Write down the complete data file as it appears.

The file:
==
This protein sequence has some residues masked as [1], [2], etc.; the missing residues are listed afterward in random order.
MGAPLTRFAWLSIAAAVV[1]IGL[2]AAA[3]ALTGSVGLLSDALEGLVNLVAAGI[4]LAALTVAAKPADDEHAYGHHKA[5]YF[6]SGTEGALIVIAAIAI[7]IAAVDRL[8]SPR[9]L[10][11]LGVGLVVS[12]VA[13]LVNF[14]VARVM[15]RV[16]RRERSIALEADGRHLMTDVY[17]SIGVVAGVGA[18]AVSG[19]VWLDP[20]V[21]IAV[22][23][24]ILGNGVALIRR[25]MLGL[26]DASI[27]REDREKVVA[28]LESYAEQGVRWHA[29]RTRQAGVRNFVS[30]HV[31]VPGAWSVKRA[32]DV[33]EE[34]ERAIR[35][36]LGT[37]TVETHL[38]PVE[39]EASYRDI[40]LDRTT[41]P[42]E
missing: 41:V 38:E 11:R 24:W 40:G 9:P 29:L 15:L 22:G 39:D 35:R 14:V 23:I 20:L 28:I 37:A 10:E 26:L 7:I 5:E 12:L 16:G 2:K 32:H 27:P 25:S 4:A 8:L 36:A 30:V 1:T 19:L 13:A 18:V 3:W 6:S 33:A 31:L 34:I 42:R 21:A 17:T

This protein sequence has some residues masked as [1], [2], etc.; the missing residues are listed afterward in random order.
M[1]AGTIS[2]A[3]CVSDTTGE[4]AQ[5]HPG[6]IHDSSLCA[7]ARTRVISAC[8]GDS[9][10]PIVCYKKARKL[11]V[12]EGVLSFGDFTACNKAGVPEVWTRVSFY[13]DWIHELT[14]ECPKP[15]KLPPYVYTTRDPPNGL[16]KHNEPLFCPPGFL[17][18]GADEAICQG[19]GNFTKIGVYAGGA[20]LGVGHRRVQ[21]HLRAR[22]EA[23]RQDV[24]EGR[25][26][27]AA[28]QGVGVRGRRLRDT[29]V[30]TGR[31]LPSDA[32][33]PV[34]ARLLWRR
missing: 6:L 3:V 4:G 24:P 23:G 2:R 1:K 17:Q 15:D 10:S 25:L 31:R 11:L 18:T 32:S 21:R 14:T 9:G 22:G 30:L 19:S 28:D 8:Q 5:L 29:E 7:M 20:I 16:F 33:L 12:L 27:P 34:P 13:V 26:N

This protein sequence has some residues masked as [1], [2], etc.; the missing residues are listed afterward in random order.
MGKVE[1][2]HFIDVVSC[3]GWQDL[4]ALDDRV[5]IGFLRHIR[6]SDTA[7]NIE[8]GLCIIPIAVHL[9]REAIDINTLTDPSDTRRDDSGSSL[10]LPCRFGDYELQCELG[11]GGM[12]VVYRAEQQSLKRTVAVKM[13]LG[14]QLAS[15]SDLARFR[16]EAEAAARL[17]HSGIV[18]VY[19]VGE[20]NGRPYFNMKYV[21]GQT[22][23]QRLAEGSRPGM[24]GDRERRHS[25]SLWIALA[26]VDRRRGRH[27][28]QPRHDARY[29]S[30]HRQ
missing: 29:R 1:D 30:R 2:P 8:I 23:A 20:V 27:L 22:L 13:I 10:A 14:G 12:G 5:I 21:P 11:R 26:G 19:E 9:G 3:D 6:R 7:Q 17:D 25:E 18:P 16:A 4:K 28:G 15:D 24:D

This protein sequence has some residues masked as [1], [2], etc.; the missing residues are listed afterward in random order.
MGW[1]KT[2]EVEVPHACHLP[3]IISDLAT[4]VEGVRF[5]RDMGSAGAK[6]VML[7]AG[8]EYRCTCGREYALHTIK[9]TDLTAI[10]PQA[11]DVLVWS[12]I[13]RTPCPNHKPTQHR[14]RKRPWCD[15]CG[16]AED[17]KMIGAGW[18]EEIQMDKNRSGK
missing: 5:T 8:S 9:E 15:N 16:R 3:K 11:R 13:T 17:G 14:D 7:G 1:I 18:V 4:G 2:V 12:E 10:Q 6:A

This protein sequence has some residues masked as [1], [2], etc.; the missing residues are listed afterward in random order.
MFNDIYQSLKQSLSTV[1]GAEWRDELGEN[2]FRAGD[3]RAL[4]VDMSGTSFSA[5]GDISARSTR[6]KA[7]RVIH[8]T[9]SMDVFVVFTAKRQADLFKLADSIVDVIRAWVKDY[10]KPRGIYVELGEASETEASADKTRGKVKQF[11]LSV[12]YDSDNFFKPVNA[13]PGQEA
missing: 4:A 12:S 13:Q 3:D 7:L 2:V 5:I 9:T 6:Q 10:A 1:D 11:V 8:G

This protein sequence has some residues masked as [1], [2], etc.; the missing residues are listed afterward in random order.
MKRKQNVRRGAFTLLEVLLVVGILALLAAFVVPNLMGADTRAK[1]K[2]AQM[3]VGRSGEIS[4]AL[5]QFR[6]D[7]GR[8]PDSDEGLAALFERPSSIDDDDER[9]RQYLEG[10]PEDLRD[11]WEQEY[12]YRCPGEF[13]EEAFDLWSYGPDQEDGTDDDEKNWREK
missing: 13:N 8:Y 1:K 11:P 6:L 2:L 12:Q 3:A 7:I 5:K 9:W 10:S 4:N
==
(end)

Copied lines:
This protein sequence has some residues masked as [1], [2], etc.; the missing residues are listed afterward in random order.
MGAPLTRFAWLSIAAAVV[1]IGL[2]AAA[3]ALTGSVGLLSDALEGLVNLVAAGI[4]LAALTVAAKPADDEHAYGHHKA[5]YF[6]SGTEGALIVIAAIAI[7]IAAVDRL[8]SPR[9]L[10][11]LGVGLVVS[12]VA[13]LVNF[14]VARVM[15]RV[16]RRERSIALEADGRHLMTDVY[17]SIGVVAGVGA[18]AVSG[19]VWLDP[20]V[21]IAV[22][23][24]ILGNGVALIRR[25]MLGL[26]DASI[27]REDREKVVA[28]LESYAEQGVRWHA[29]RTRQAGVRNFVS[30]HV[31]VPGAWSVKRA[32]DV[33]EE[34]ERAIR[35][36]LGT[37]TVETHL[38]PVE[39]EASYRDI[40]LDRTT[41]P[42]E
missing: 41:V 38:E 11:R 24:W 40:G 9:P 29:L 15:L 22:G 39:D 35:R 14:V 23:I 20:L 28:I 37:A 10:E 26:L 7:I 5:E 12:L 16:G 2:K 32:H 27:P 25:S 4:A 8:L 36:A 30:V 1:T 19:L 13:A 18:V 3:W 6:S 33:A 31:L 34:I 42:R 21:A 17:T

This protein sequence has some residues masked as [1], [2], etc.; the missing residues are listed afterward in random order.
M[1]AGTIS[2]A[3]CVSDTTGE[4]AQ[5]HPG[6]IHDSSLCA[7]ARTRVISAC[8]GDS[9][10]PIVCYKKARKL[11]V[12]EGVLSFGDFTACNKAGVPEVWTRVSFY[13]DWIHELT[14]ECPKP[15]KLPPYVYTTRDPPNGL[16]KHNEPLFCPPGFL[17][18]GADEAICQG[19]GNFTKIGVYAGGA[20]LGVGHRRVQ[21]HLRAR[22]EA[23]RQDV[24]EGR[25][26][27]AA[28]QGVGVRGRRLRDT[29]V[30]TGR[31]LPSDA[32][33]PV[34]ARLLWRR
missing: 6:L 3:V 4:G 24:P 23:G 2:R 1:K 17:Q 15:D 10:S 25:L 31:R 11:L 18:T 32:S 21:R 14:T 9:G 22:G 30:L 19:S 28:D 8:Q 5:L 29:E 7:M 20:I 16:F 33:L 12:L 27:P 34:P 13:V 26:N

This protein sequence has some residues masked as [1], [2], etc.; the missing residues are listed afterward in random order.
MGKVE[1][2]HFIDVVSC[3]GWQDL[4]ALDDRV[5]IGFLRHIR[6]SDTA[7]NIE[8]GLCIIPIAVHL[9]REAIDINTLTDPSDTRRDDSGSSL[10]LPCRFGDYELQCELG[11]GGM[12]VVYRAEQQSLKRTVAVKM[13]LG[14]QLAS[15]SDLARFR[16]EAEAAARL[17]HSGIV[18]VY[19]VGE[20]NGRPYFNMKYV[21]GQT[22][23]QRLAEGSRPGM[24]GDRERRHS[25]SLWIALA[26]VDRRRGRH[27][28]QPRHDARY[29]S[30]HRQ
missing: 29:R 1:D 30:R 2:P 8:I 23:A 20:V 27:L 22:L 13:I 10:A 14:G 12:G 5:I 21:P 11:R 26:G 19:E 9:G 3:D 6:R 7:Q 17:D 25:E 18:P 16:A 4:K 28:G 15:D 24:D

This protein sequence has some residues masked as [1], [2], etc.; the missing residues are listed afterward in random order.
MGW[1]KT[2]EVEVPHACHLP[3]IISDLAT[4]VEGVRF[5]RDMGSAGAK[6]VML[7]AG[8]EYRCTCGREYALHTIK[9]TDLTAI[10]PQA[11]DVLVWS[12]I[13]RTPCPNHKPTQHR[14]RKRPWCD[15]CG[16]AED[17]KMIGAGW[18]EEIQMDKNRSGK
missing: 5:T 8:S 9:E 15:N 16:R 3:K 11:R 13:T 17:G 14:D 7:G 1:I 18:V 4:G 2:V 12:E 10:Q 6:A

This protein sequence has some residues masked as [1], [2], etc.; the missing residues are listed afterward in random order.
MFNDIYQSLKQSLSTV[1]GAEWRDELGEN[2]FRAGD[3]RAL[4]VDMSGTSFSA[5]GDISARSTR[6]KA[7]RVIH[8]T[9]SMDVFVVFTAKRQADLFKLADSIVDVIRAWVKDY[10]KPRGIYVELGEASETEASADKTRGKVKQF[11]LSV[12]YDSDNFFKPVNA[13]PGQEA
missing: 4:A 12:S 13:Q 3:D 7:L 2:V 5:I 9:T 6:Q 10:A 1:D 11:V 8:G

This protein sequence has some residues masked as [1], [2], etc.; the missing residues are listed afterward in random order.
MKRKQNVRRGAFTLLEVLLVVGILALLAAFVVPNLMGADTRAK[1]K[2]AQM[3]VGRSGEIS[4]AL[5]QFR[6]D[7]GR[8]PDSDEGLAALFERPSSIDDDDER[9]RQYLEG[10]PEDLRD[11]WEQEY[12]YRCPGEF[13]EEAFDLWSYGPDQEDGTDDDEKNWREK
missing: 13:N 8:Y 1:K 11:P 6:L 2:L 12:Q 3:A 7:I 5:K 9:W 10:S 4:N